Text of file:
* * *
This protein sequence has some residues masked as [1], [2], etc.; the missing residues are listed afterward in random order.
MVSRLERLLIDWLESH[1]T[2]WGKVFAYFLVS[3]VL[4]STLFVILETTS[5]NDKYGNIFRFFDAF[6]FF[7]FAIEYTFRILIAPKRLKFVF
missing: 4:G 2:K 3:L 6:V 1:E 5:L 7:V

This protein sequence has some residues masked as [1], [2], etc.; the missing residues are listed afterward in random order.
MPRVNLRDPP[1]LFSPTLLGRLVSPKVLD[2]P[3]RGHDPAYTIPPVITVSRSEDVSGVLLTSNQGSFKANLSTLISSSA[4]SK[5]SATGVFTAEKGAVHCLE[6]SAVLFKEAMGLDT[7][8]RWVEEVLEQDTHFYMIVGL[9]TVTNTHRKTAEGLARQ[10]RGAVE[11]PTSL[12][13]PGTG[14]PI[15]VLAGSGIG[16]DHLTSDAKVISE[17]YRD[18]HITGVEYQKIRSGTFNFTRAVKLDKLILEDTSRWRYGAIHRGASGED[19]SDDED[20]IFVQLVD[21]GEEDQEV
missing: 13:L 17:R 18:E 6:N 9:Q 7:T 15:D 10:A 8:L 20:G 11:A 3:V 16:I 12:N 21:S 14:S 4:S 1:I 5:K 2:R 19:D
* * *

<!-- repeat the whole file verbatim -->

This protein sequence has some residues masked as [1], [2], etc.; the missing residues are listed afterward in random order.
MVSRLERLLIDWLESH[1]T[2]WGKVFAYFLVS[3]VL[4]STLFVILETTS[5]NDKYGNIFRFFDAF[6]FF[7]FAIEYTFRILIAPKRLKFVF
missing: 4:G 2:K 3:L 6:V 1:E 5:L 7:V

This protein sequence has some residues masked as [1], [2], etc.; the missing residues are listed afterward in random order.
MPRVNLRDPP[1]LFSPTLLGRLVSPKVLD[2]P[3]RGHDPAYTIPPVITVSRSEDVSGVLLTSNQGSFKANLSTLISSSA[4]SK[5]SATGVFTAEKGAVHCLE[6]SAVLFKEAMGLDT[7][8]RWVEEVLEQDTHFYMIVGL[9]TVTNTHRKTAEGLARQ[10]RGAVE[11]PTSL[12][13]PGTG[14]PI[15]VLAGSGIG[16]DHLTSDAKVISE[17]YRD[18]HITGVEYQKIRSGTFNFTRAVKLDKLILEDTSRWRYGAIHRGASGED[19]SDDED[20]IFVQLVD[21]GEEDQEV
missing: 13:L 17:R 18:E 6:N 9:Q 7:T 15:D 10:A 8:L 20:G 11:A 3:V 16:I 12:N 21:S 14:S 4:S 1:I 5:K 2:R 19:D